Elections supervisor will not resign after polls problem
Lee County Supervisor of Elections Sharon Harrington thought her team was properly prepared for Election Day, but did not anticipate voting lines up to six hours in length at certain precincts that caused a major timeliness factor issue for election services. The last ballot was said to be cast at roughly 2:15 a.m.
At a press conference Wednesday morning in the Lee County Constitutional Complex in Fort Myers, Harrington stated she will not resign and will look towards better solutions to make sure this problem does not occur again. She downplayed any allegations of underhandedness or intentional efforts to do harm to the process.
“Anyone who truly knows me is aware that I take my job and my responsibilities as your supervisor of elections very seriously,” she said. “Accusations of deliberately suppressing voter turnout or sabotaging this election could not be farther from the truth. That’s not the way we do business in this office.”
Harrington, who has been Supervisor since 2004 and in the office since 1989, listed factors that had a direct effect on the election process – both in early voting and Election Day voting. She plans to continue to lobby state legislators to change laws for more flexibility in choosing early voter sites and plans to look for funding to increase sites.
The “bottleneck” was cited to be the four-page ballot.
“We had an extremely long ballot. It became an amazing, amazing problem on many fronts. It held up the lines during early voting and took a long time for people to vote and get them through the scanners,” Harrington said. “We knew it would take a little longer to scan the four pages, but we were unprepared for what the reality of the situation ended up being at the polls. We had a problem because we had something that was totally unusual.”
The same number of scanners was utilized at each precinct as the 2008 presidential election, which had an 83 percent turnout to this year’s 69 percent turnout. Scanner distribution ($5,000 apiece) was justified by voter registration – precincts with more than 3,500 votes had two machines, while those under that number had only one.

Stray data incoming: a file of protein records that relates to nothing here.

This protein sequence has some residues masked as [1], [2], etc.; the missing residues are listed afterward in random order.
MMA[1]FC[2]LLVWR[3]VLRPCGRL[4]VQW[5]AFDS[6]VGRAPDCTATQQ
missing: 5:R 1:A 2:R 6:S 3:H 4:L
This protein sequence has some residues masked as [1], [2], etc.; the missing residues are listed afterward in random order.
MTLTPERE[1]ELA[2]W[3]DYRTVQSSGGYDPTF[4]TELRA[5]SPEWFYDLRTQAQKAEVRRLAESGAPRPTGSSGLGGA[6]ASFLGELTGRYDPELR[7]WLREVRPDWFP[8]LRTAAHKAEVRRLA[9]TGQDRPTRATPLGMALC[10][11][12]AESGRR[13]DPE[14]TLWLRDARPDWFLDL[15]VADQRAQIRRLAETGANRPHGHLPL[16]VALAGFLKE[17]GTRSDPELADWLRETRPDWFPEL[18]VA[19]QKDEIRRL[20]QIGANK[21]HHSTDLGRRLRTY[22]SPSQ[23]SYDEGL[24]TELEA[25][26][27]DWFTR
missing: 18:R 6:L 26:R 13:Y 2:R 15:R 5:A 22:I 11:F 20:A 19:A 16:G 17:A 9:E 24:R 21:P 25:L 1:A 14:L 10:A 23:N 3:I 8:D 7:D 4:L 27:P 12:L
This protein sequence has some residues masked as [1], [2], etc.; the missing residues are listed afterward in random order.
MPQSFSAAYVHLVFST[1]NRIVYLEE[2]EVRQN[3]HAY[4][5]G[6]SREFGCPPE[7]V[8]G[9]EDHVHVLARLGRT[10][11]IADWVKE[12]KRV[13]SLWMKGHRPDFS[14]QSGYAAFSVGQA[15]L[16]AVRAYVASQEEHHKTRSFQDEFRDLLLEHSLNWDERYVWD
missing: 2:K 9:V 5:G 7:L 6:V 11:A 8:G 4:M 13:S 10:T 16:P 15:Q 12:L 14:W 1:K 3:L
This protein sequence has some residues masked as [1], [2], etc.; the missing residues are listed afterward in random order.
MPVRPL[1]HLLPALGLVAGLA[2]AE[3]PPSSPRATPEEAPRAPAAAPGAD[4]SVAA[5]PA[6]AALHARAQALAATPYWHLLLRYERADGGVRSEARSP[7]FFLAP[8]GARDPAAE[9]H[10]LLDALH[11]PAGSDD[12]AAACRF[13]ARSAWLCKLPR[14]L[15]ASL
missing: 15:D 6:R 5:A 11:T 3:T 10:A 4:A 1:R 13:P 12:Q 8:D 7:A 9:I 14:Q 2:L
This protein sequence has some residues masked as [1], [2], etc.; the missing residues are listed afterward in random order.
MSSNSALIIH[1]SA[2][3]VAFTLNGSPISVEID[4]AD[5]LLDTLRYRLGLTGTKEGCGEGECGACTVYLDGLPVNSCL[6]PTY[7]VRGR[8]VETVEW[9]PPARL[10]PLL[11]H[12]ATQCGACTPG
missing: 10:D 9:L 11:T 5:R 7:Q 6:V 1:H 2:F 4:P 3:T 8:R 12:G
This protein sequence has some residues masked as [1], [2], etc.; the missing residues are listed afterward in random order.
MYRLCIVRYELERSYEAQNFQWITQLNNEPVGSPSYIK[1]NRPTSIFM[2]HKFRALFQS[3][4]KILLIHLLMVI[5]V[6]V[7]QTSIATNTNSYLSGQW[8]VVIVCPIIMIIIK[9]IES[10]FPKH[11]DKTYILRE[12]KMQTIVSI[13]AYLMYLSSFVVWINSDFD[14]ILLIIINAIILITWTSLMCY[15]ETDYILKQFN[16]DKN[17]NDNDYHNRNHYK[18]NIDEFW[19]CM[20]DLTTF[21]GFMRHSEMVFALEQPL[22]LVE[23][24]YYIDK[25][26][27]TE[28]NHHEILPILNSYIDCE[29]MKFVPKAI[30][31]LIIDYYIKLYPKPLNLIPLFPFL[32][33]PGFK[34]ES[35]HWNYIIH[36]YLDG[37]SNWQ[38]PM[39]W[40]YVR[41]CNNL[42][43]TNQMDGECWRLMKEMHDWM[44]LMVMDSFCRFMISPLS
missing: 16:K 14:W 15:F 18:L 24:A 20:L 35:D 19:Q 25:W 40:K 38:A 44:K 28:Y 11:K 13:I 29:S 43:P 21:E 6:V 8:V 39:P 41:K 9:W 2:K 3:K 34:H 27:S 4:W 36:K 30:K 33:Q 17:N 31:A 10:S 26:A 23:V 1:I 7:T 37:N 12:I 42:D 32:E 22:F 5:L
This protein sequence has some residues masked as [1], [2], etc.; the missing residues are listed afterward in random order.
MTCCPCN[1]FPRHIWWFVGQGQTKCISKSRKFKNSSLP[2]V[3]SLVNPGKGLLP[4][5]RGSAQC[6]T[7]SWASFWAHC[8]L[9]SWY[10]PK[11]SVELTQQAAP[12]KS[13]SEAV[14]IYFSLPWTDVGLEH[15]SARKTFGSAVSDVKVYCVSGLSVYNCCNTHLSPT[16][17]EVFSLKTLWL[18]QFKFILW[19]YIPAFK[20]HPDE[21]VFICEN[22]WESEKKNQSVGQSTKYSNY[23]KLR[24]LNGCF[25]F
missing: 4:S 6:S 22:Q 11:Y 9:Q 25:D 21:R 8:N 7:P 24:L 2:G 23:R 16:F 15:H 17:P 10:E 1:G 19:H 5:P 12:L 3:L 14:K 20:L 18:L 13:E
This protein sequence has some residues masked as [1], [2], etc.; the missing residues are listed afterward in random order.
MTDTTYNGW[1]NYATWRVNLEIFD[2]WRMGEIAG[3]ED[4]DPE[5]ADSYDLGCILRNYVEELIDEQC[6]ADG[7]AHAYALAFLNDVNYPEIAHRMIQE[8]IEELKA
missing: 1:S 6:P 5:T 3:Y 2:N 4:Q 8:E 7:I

“We underestimated the actual usage time that eventually caused the excessive delays,” Harrington said.
A stated 167 tabulators were dispatched to 125 precincts, while 15 units were used for early voting and could not be used on Election Day due to different programming and their need in case of a recount. Two scanners per precinct are expected for the next presidential election.
“It is my goal to seek additional funding to purchase more optical scanners so that this unfortunate situation does not repeat itself,” she said. “My funding comes from the Lee County Board of County Commissioners. I plan on working with each and every one of them.”
Harrington said her office has returned money to the BOCC each year since 1989. The trend to go to early voting and ballot-by-mail has decreased regular election voting and had lessened the financial blow on paying Election Day personnel until this year’s extended times.
Jammed machines and poll worker training added to the dilemma, according to Harrington. Poll workers were criticized by those who waited in line for their inattentiveness under the weight of the situation.
“The poll workers all get the same training as they do for any election. They are all told that if there is someone in the line that needs assistance, by recognizing a wheelchair, a cane or a mother with a young child, they are to go up and ask them,” she said.
Cost of the 2012 election at the county level will be roughly $1 million. There were more than 102,000 requests for mail ballots, and 90,000 ballots were tabulated on Election Day alone.
“It does add up,” she said.
Harrington became emotional by the end of her prepared statement. She takes full blame for what occurred, although she doesn’t call the problem a failure.
“I want to apologize to the voters in Lee County, to those who waiting in long lines during the eight days of early voting, to those who waited in long lines at their precincts and to those who got discouraged and left without voting,” she said, teary-eyed. “Moving forward, I will do whatever it takes to ensure that this does not happen again in Lee County.”